Employers Poised to Transform Health Care Market, says GE’s Immelt

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Faced with a massive, vague health care law, a stalled economy, and spiraling health care costs, GE CEO Jeffrey R. Immelt signaled the readiness of employers to begin to bring their muscle to bear on the health care market, even to the point of eventually bypassing insurers.

As a major health care technology manufacturer generating $18 billion in revenue, as well as an employer that spends $3 billion a year on health care for its employees, GE’s Immelt brought a dual perspective and a keen interest in the sector to a keynote address at a July 12 awards dinner during the inaugural Radiology Leadership Institute course, Evanston, Ill.

Jeffrey R. Immelt, GE CEOHe expressed frustration with the cost of care, passion for the future of diagnostics in which he predicted radiology and pathology would merge, and a contained admiration for President Obama for addressing the issue.

“I don't agree with many things in health care reform, but I applaud the president for taking it on,” he said. “We are going to be working on health care for the rest of our lives. The US spends about $2.5 trillion in health care, and this year it is going to grow about 9.5%. It is unsustainable.”

Immelt said that when faced with a problem of that scale, he breaks it into pieces. Switching hats with the deftness of a quick-change artist, Immelt laid out a four-pillared strategy to contain health care costs, driven in turns by the health care buyer that he is and the technology vendor that he leads.

The first is pillar is consumerism. “We are not going to be successful until we move to consumerism,” he stated. In 2009, GE moved its employees to a high deductible plan, equipped each employee site with a fitness center, added a web site to help educate employees about health care costs, and began paying 100% of preventive care.

“We saw a one-time decline of about 15%,” he says. “I’ve seen enough that this is going to be the way forward; we see a lot of businesses going that way now.”

The second pillar is bending the curve of chronic disease, which accounts for 75% to 80% of US health care dollars. Speaking as a manufacturer, Immelt was optimistic about what he called high-value diagnostics in neurology and oncology to address the impending surge of Alzheimer's disease. He alluded to a broad-based platform in which the company is investing a portion of its $1.5 billion in health care R & D dollars.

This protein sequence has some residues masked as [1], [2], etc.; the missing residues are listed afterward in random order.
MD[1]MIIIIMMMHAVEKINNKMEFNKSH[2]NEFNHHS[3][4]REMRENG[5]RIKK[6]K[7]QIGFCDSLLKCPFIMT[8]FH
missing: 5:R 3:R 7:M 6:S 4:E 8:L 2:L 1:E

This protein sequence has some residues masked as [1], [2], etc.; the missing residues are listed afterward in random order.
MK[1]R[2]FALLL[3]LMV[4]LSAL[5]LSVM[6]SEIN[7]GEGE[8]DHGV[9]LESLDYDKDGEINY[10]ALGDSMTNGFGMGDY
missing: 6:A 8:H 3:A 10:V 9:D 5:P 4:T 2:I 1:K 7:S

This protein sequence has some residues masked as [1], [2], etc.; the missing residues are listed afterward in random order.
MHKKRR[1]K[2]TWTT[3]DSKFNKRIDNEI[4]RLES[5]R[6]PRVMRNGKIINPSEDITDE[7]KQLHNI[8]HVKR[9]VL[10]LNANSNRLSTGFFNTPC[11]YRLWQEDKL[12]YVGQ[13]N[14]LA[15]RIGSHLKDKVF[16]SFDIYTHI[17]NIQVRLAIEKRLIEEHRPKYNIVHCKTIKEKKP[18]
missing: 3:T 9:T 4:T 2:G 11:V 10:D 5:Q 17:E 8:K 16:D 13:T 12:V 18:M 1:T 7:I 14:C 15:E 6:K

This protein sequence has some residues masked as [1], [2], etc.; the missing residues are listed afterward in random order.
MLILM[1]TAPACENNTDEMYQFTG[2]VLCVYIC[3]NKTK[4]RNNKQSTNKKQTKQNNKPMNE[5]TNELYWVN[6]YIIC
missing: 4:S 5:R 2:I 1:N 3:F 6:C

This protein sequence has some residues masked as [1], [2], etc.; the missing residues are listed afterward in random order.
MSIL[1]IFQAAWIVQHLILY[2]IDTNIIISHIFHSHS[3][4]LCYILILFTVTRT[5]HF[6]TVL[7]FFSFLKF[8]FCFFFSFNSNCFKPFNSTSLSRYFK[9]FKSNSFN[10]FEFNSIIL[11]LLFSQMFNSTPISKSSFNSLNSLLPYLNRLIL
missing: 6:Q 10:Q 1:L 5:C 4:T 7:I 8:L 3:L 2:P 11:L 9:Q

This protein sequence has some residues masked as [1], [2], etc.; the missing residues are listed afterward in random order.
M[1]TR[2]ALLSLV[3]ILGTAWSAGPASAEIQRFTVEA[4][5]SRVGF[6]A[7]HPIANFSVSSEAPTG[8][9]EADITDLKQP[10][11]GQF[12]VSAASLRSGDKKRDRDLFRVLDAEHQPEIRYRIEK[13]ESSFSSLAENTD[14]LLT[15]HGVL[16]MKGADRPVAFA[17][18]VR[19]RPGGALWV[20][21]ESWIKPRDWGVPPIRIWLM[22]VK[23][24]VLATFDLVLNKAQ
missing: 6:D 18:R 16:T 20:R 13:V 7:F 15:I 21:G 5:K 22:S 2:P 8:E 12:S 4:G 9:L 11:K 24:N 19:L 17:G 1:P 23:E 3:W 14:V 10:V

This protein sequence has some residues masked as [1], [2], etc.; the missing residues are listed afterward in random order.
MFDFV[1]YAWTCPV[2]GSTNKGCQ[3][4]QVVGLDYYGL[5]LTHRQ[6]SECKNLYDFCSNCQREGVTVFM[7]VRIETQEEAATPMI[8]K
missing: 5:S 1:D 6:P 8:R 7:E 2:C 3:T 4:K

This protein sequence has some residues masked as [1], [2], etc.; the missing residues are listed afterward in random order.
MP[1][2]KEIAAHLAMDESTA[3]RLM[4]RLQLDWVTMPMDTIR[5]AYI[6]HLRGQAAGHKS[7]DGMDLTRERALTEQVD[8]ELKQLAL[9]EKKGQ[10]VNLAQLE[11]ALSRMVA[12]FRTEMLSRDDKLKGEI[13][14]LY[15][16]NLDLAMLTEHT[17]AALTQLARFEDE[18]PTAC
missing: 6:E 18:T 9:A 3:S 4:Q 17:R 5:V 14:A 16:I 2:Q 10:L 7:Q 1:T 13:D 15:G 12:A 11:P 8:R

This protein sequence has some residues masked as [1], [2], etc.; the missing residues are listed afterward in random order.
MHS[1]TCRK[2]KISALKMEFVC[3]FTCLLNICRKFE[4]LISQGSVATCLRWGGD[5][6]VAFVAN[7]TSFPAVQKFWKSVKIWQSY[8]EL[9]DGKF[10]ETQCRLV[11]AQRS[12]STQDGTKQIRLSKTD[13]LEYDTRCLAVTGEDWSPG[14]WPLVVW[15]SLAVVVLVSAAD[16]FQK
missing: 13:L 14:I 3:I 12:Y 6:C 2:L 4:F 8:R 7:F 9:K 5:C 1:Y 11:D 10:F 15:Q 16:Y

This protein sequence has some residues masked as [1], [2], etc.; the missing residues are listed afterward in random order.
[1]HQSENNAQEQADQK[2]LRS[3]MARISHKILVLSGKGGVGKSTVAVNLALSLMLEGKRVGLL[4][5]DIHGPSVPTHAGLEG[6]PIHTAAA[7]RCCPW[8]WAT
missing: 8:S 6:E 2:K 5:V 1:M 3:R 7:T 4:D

“We believe high-value diagnostics merged with radiology is a way to reduce health care costs in the long term,” he said. “To that end, we are placing bets that radiology is going to merge with pathology, and over time, we think this is the next leg of growth for you and us.”

Immelt’s third pillar is the deployment of low-cost systems and how to drive and translate them in health care around the world. He shared an anecdote about the executive who runs health care in India. Last year her executive physical cost $2,000 at Northwestern; this year it was $150 at a hospital in Bangalore.

“You are going to get more volume as health care reform takes place, not even CMS can stop that,” he joked, adding that proper application of information technology will be critical. “I think a lot of the investment in technology has been wasted so far because we have used it for connectivity and not decision support.”

The fourth pillar is payment reform, and for this Immelt adopted the employer perspective, noting a difference in health care costs of 80% between the city where employee health care costs are highest and the lowest-cost city.

“Ridiculous,” he said. “I think what you are going to see is more activity by employers on a city-by-city basis. We are self insured, and I say ten years from now, we will go straight past insurance companies. We won’t use insurance companies for anything at all. We will be working with other big employers, we will have on-site clinics.”

Immelt went on to recommend that radiology invest in cycle-time reduction and to not be afraid to take long-term risk. “People who do not assume risk are going to get hammered,” he said.


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